And, no; just not talking about it because it makes us all feel uncomfortable goes right to the root-cause of why all this stuff is happening—because we're all too lazy, scared, ignorant, sheepish, whatever, to say or do anything other than exactly what we're "supposed" to. We're just brushing it under the carpet and hoping we don't get into trouble ourselves, hoping we don't get noticed, and that is not the solution here.
We need to start making the real problems in our society more visible, not the just the stuff the corporation-owned and controlled "news" media and the stupid "social" media would like us to focus on, like all that "terrorism" and "racism" and "sexism" out there that is clearly at the root of what is tearing our society apart, and clearly that's why most of us feel trapped and oppressed most of the time. It couldn't possibly be because of things like a society built around capitalism, debt, tax, inflation, greed, selfishness, fear, making the rich ever more rich and the poor ever poorer, controlling the masses, silencing the outliers, and slowly but surely taking away more of our basic rights, freedoms, and liberties, while the rich get ever more rich and ever more powerful, etc.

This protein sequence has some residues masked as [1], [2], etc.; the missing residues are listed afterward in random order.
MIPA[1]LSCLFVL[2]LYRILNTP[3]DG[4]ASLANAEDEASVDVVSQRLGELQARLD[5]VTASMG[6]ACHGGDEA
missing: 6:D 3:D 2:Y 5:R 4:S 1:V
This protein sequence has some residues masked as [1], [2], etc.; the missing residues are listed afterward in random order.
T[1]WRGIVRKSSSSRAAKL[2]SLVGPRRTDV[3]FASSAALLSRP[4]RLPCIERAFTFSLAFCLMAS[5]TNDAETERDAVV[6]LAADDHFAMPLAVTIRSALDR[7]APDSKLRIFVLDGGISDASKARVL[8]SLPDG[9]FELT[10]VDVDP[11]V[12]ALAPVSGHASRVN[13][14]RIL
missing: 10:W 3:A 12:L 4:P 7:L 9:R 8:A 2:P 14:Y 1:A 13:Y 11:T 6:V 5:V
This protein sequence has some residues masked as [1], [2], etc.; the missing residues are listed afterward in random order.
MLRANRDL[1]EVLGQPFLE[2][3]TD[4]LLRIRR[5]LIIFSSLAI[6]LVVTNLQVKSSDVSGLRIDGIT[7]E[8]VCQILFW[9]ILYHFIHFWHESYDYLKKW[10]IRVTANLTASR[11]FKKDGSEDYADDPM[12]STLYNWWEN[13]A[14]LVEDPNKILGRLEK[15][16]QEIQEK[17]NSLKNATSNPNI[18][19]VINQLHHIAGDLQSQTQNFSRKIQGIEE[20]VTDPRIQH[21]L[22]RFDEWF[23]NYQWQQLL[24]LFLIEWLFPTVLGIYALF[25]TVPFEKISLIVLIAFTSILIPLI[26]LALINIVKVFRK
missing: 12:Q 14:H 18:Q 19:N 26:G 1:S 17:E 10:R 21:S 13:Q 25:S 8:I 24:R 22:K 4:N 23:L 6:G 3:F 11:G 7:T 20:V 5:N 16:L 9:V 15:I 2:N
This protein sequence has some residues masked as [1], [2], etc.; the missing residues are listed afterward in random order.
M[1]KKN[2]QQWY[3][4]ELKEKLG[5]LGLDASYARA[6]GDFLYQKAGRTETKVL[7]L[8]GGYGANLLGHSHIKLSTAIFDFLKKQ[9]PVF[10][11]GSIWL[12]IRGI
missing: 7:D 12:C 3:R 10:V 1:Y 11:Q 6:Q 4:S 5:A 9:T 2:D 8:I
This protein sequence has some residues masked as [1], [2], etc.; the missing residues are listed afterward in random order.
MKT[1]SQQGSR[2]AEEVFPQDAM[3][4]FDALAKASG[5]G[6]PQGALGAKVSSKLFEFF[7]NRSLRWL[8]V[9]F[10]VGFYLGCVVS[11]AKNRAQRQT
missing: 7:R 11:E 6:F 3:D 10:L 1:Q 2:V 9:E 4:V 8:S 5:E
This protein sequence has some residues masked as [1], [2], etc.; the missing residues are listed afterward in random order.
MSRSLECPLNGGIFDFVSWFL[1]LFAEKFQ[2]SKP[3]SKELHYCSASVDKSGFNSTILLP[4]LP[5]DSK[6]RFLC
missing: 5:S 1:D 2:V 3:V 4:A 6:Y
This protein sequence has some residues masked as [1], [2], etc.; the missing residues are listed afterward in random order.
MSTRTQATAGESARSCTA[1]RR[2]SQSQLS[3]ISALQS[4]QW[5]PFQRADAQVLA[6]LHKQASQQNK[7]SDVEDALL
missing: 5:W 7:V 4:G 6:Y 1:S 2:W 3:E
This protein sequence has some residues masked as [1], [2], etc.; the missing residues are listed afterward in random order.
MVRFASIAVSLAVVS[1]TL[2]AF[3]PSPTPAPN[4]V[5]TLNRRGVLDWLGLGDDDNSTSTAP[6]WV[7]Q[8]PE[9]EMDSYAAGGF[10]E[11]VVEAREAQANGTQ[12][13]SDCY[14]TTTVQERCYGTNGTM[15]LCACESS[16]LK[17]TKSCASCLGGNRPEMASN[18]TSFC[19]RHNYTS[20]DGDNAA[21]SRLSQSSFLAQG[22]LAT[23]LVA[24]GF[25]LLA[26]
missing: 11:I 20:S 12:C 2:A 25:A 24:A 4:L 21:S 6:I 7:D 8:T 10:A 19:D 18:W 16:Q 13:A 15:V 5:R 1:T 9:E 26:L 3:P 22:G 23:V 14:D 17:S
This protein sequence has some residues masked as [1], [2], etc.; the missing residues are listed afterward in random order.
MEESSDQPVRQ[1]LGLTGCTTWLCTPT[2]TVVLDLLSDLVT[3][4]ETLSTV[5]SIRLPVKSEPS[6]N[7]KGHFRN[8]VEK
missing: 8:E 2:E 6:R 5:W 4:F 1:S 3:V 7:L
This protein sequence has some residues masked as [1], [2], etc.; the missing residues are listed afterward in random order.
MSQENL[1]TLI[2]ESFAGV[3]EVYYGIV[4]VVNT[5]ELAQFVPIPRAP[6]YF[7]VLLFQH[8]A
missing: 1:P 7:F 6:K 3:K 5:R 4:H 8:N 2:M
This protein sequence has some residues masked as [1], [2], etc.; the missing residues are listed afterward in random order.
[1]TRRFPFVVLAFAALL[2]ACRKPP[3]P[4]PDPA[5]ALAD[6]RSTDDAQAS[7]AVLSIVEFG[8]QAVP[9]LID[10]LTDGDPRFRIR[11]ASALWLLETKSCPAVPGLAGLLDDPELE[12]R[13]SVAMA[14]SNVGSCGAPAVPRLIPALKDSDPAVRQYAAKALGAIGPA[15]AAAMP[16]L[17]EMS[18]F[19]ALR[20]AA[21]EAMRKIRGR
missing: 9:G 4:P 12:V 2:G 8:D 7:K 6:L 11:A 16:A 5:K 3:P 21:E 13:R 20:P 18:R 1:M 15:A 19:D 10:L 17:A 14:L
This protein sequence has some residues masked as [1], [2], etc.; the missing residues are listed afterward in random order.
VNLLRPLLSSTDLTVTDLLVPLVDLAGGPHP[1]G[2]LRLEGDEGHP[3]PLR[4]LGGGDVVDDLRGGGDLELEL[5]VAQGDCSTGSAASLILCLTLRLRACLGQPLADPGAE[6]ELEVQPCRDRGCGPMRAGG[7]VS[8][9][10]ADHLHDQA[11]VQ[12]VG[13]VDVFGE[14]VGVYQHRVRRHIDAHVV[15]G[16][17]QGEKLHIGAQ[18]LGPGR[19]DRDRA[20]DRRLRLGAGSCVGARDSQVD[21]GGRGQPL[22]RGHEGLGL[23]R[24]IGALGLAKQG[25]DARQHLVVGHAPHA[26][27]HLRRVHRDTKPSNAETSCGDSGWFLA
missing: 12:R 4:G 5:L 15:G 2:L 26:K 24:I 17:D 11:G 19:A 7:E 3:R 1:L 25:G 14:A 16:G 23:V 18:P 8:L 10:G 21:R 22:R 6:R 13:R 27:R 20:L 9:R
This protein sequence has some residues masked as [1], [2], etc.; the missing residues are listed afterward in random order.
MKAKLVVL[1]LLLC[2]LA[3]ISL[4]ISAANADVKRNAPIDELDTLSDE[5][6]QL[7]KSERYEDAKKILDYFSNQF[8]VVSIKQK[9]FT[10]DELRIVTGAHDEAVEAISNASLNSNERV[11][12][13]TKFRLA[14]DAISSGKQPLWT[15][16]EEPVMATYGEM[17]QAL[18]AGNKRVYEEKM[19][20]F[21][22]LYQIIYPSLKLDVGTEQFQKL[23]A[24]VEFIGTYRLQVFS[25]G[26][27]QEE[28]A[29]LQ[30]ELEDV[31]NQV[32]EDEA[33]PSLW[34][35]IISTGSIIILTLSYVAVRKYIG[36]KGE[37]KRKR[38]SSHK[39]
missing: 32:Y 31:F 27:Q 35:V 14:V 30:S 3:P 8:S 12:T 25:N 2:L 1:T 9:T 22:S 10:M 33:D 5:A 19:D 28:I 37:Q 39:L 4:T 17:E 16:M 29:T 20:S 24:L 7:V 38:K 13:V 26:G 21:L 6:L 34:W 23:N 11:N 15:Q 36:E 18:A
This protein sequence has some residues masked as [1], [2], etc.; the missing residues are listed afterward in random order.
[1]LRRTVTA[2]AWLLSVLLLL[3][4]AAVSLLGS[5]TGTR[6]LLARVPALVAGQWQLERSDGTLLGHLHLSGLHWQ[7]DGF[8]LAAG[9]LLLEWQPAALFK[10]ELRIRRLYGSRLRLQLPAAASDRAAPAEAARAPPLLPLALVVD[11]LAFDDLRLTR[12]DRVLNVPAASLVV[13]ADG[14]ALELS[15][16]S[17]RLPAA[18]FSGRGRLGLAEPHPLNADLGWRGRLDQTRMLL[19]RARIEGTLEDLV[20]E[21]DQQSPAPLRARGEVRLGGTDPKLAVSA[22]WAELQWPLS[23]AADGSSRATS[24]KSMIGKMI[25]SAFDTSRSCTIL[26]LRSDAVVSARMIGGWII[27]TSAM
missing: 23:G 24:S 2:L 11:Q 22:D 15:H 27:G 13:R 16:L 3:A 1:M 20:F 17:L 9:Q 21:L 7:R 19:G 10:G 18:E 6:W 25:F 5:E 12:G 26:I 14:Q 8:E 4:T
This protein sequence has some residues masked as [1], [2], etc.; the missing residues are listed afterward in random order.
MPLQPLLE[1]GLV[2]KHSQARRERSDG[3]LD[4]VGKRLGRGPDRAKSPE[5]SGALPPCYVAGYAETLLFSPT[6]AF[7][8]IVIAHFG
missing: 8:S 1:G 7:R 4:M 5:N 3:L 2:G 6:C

Here's two short YouTube clips I think everyone should watch; they get right to the heart of it all:
Please, do actually watch them. They're both very entertaining and educational at the same time, and they strike right at the real truth of this modern and so called "civilised" society we all "live" in.
I want you to understand something: I'm not your enemy here; I'm just taking a stand for people like you, me, and all of us.
@Tempestryke Yeah, in the case of the two guys mentioned in the article above, it was crossing a line just on the face of it. Saying you're going to shoot and kill teens at a games tournament or whatever, and then also posting images of you actually standing there with the guns with which you could commit such a crime (and also already having tickets to the event too, as I recall); that obviously needs to be dealt with. I totally get that. And, I'd say the punishment for these guys probably wasn't too out of line—but still kinda was, if I'm being honest.
The other example, however, the one I mentioned above about the guy who simply sent a message or two to Blizzard implying he was gonna do some bad stuff (and that's basically all); and then him now facing potentially facing five years in prison and a fine of up to $250,000—that's just beyond mental imo.
To me, hearing stuff like that is almost as if we're living on planet Cuckoo, or trapped in George Orwell's 1984.
They got off light. People get more time for being caught with a certain drug that's been made legal for recreational use in some countries and even states in the U.S.